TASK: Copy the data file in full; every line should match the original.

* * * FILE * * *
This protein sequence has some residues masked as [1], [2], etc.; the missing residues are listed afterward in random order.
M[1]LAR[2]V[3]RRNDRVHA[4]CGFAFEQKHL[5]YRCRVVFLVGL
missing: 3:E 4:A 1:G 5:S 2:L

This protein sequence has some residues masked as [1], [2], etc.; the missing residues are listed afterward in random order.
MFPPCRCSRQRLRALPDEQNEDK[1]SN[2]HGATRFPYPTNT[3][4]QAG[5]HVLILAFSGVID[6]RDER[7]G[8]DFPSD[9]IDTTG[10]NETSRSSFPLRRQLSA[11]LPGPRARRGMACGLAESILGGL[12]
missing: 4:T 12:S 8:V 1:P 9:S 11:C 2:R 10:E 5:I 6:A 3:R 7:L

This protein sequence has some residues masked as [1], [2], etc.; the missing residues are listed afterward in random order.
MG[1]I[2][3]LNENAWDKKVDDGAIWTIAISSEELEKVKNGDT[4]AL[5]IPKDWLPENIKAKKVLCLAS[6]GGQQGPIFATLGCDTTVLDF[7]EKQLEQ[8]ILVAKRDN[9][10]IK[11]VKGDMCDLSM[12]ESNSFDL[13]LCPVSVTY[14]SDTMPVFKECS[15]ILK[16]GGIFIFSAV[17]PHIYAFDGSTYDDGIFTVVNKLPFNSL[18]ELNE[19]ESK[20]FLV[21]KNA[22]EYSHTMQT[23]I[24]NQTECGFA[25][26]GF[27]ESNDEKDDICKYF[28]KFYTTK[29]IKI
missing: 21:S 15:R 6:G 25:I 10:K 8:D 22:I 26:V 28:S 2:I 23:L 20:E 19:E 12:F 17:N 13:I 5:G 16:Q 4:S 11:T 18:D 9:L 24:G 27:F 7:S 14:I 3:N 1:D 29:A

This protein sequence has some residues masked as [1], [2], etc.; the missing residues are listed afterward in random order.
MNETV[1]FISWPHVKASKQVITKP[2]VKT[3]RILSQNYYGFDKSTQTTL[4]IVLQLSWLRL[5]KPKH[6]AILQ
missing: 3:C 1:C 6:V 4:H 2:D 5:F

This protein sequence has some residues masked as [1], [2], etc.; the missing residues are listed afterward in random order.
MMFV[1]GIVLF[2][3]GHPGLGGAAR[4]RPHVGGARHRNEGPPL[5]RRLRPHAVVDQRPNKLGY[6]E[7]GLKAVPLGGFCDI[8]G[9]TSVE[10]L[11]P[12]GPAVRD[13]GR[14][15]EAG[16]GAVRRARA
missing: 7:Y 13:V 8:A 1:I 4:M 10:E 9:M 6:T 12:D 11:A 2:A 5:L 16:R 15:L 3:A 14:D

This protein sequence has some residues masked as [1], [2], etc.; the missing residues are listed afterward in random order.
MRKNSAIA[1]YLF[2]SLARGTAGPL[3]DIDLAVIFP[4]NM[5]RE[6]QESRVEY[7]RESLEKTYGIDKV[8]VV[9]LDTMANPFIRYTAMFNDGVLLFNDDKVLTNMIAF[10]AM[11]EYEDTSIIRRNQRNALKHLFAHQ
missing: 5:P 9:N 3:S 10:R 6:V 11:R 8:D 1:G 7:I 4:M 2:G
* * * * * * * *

This protein sequence has some residues masked as [1], [2], etc.; the missing residues are listed afterward in random order.
M[1]LAR[2]V[3]RRNDRVHA[4]CGFAFEQKHL[5]YRCRVVFLVGL
missing: 3:E 4:A 1:G 5:S 2:L

This protein sequence has some residues masked as [1], [2], etc.; the missing residues are listed afterward in random order.
MFPPCRCSRQRLRALPDEQNEDK[1]SN[2]HGATRFPYPTNT[3][4]QAG[5]HVLILAFSGVID[6]RDER[7]G[8]DFPSD[9]IDTTG[10]NETSRSSFPLRRQLSA[11]LPGPRARRGMACGLAESILGGL[12]
missing: 4:T 12:S 8:V 1:P 9:S 11:C 2:R 10:E 5:I 6:A 3:R 7:L

This protein sequence has some residues masked as [1], [2], etc.; the missing residues are listed afterward in random order.
MG[1]I[2][3]LNENAWDKKVDDGAIWTIAISSEELEKVKNGDT[4]AL[5]IPKDWLPENIKAKKVLCLAS[6]GGQQGPIFATLGCDTTVLDF[7]EKQLEQ[8]ILVAKRDN[9][10]IK[11]VKGDMCDLSM[12]ESNSFDL[13]LCPVSVTY[14]SDTMPVFKECS[15]ILK[16]GGIFIFSAV[17]PHIYAFDGSTYDDGIFTVVNKLPFNSL[18]ELNE[19]ESK[20]FLV[21]KNA[22]EYSHTMQT[23]I[24]NQTECGFA[25][26]GF[27]ESNDEKDDICKYF[28]KFYTTK[29]IKI
missing: 21:S 15:R 6:G 25:I 10:K 8:D 22:I 26:V 28:S 2:I 23:L 20:E 19:E 12:F 17:N 13:I 5:G 16:Q 4:S 11:T 18:D 9:L 24:G 27:F 7:S 14:I 3:N 1:D 29:A

This protein sequence has some residues masked as [1], [2], etc.; the missing residues are listed afterward in random order.
MNETV[1]FISWPHVKASKQVITKP[2]VKT[3]RILSQNYYGFDKSTQTTL[4]IVLQLSWLRL[5]KPKH[6]AILQ
missing: 3:C 1:C 6:V 4:H 2:D 5:F

This protein sequence has some residues masked as [1], [2], etc.; the missing residues are listed afterward in random order.
MMFV[1]GIVLF[2][3]GHPGLGGAAR[4]RPHVGGARHRNEGPPL[5]RRLRPHAVVDQRPNKLGY[6]E[7]GLKAVPLGGFCDI[8]G[9]TSVE[10]L[11]P[12]GPAVRD[13]GR[14][15]EAG[16]GAVRRARA
missing: 7:Y 13:V 8:A 1:I 4:M 10:E 9:M 6:T 12:D 11:A 2:A 5:L 16:R 15:L 3:A 14:D

This protein sequence has some residues masked as [1], [2], etc.; the missing residues are listed afterward in random order.
MRKNSAIA[1]YLF[2]SLARGTAGPL[3]DIDLAVIFP[4]NM[5]RE[6]QESRVEY[7]RESLEKTYGIDKV[8]VV[9]LDTMANPFIRYTAMFNDGVLLFNDDKVLTNMIAF[10]AM[11]EYEDTSIIRRNQRNALKHLFAHQ
missing: 5:P 9:N 3:S 10:R 6:V 11:R 8:D 1:G 7:I 4:M 2:G